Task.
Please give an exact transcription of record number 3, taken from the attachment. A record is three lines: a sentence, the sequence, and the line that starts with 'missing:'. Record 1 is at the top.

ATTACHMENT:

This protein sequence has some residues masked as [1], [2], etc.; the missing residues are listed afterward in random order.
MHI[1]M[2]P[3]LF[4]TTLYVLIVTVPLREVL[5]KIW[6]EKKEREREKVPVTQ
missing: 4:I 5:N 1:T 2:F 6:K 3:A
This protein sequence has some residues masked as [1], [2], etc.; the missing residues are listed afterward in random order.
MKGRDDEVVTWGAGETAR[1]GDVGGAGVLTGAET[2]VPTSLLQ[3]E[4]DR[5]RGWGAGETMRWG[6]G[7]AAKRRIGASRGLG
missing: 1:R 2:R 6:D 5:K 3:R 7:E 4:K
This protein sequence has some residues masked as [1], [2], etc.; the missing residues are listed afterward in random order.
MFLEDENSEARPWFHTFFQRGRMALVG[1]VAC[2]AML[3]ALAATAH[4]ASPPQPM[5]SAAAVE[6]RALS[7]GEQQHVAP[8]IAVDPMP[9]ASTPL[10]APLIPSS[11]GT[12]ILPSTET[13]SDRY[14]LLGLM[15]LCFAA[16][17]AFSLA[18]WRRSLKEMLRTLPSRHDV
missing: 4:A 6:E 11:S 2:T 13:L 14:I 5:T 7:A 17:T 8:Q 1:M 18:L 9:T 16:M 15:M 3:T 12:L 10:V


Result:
This protein sequence has some residues masked as [1], [2], etc.; the missing residues are listed afterward in random order.
MFLEDENSEARPWFHTFFQRGRMALVG[1]VAC[2]AML[3]ALAATAH[4]ASPPQPM[5]SAAAVE[6]RALS[7]GEQQHVAP[8]IAVDPMP[9]ASTPL[10]APLIPSS[11]GT[12]ILPSTET[13]SDRY[14]LLGLM[15]LCFAA[16][17]AFSLA[18]WRRSLKEMLRTLPSRHDV
missing: 4:A 6:E 11:S 2:T 13:L 14:I 5:T 7:A 17:T 8:Q 1:M 18:L 9:T 16:M 15:M 3:T 12:L 10:V